Leni Robredo

‘We need Leni’– Visayas business leader

Inday Espina-Varona
‘We need Leni’– Visayas business leader

RELIEF. The Negros Youth for Leni convinced peers across the island to volunteer for repacking and distribution operations in the aftermath of Typhoon Odette.

Negros Youth for Leni

Business leader says the next President should be hard-working, with a quick learning curve, and experience as an executive working with all kinds of local government units

The challenges facing the Philippines for the rest of the decade will need a chief executive like Vice President Leni Robredo, Philippine Chamber of Commerce and Industry vice president for the Visayas told Rappler on Monday, January 24. 

In a phone interview, Frank Carbon said, “We really need Leni.”

The effects of the COVID-19 pandemic and two years of lockdowns have slashed many companies’ incomes by half and forced smaller firms to close shop, Carbon said.

“In September last year, Bacolod’s economic activity was down to 30% and almost half of the labor force lost their jobs,” he pointed out. 

With the Philippines just on the cusp of recovery, Carbon said the next President should be hard-working, with a quick learning curve, and experience as an executive working with all kinds of local government units.

“In the next three, four, five, or six years, we need an efficient, hands-on President,’ he told Rappler. “We really need Leni there. She is the best (of the pack).”

Philippine Chamber of Commerce and Industry vice president for the Visayas Frank Carbon, from a zoom interview in August 2021.

Carbon said entrepreneurs also want a leader with a good track record of dealing with business and someone with a reputation for honesty and integrity.

Asked about the December 2021 Pulse Asia survey results showing Ferdinand Marcos Jr. well ahead of Robredo nationwide, including the Visayas, and the leading choice of more than half of the ABC classes, Carbon said his views  come from consultations with small and big business owners across the Visayas and Bacolod.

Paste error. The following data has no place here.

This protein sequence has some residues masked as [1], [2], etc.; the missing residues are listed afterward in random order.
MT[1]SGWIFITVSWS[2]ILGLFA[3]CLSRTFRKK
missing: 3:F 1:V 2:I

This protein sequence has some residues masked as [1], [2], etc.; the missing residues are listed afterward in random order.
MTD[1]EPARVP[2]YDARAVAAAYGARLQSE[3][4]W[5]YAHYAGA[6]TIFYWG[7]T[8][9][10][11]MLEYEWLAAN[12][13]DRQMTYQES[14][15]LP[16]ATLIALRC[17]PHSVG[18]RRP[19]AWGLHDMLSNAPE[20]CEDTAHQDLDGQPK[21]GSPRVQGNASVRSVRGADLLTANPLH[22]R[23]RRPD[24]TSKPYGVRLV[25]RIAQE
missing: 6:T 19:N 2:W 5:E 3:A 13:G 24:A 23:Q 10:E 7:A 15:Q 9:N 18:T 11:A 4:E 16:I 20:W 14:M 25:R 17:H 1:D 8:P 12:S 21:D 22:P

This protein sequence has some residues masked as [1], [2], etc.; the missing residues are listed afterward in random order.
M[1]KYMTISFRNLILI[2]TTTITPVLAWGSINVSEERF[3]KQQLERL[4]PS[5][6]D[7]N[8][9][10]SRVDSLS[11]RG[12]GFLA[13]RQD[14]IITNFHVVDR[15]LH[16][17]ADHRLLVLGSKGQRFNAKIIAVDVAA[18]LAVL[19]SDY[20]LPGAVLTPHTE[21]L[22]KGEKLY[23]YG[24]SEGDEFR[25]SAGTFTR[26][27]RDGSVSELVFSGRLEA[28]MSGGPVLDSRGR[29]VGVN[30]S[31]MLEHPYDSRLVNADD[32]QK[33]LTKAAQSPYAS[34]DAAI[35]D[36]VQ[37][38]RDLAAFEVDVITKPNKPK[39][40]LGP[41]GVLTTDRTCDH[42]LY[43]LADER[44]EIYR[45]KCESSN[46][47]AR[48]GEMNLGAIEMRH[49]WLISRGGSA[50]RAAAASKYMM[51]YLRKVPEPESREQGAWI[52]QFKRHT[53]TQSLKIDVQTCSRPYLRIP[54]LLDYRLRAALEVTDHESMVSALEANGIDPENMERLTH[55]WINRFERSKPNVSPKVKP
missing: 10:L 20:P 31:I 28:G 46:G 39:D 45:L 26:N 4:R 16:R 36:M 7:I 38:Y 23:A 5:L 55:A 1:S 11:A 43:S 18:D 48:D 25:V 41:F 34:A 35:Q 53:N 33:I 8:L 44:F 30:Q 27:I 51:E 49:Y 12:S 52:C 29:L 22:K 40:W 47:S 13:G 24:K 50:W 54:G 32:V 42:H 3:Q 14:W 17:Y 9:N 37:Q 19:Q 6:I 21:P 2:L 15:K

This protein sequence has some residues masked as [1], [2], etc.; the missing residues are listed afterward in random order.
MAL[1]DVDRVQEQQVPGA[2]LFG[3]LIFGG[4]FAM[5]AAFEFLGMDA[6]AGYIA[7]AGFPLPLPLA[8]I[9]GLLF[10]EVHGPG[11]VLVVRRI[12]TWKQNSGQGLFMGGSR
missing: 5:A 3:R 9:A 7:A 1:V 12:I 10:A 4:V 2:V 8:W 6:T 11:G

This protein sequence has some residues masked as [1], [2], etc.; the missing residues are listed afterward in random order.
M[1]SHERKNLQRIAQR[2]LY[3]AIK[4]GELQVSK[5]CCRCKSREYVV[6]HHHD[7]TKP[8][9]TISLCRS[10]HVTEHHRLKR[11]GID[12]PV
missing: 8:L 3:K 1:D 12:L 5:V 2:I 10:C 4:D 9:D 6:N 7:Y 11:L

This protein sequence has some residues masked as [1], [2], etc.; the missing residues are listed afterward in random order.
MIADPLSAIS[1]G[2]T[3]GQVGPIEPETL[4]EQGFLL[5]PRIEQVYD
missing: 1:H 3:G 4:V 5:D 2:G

In Negros Occidental, where Robredo trounced Marcos in the 2016 vice presidential race, there has been a surge of attention on the namesake of the tyrant who ruled the Philippines for two decades.

It is largely fueled by pro-Marcos social media groups and pages that continuously harp on three themes.

The first, that the martial law era was a golden time for the Philippines; the second, that junior inherited the brilliance of his father — although his past claims of academic achievement have been debunked and even the senior Marcos’ allies are skeptical of his executive abilities; and third, mythical sources of the Marcos clan’s wealth.

Most Negros Occidental mayors came out openly for Marcos, Jr. and his running mate, Davao City Mayor Sara Duterte in December 2021.

But at least two, who asked not to be named for now, said they are wavering on Marcos because of pressure from constituents and family members.

“I get it daily from the wife and children,” said the mayor of a southern town in Negros Occidental. “And from the women of my town.”

The AB economic sector in the province is split, with the two leading sugar planter federations supporting different candidates. The leadership of the United Sugar Producers Federation (UNIFED) is batting for Marcos while many in the Confederation Of Sugar Producers Cooperative are for Robredo. – Rappler.com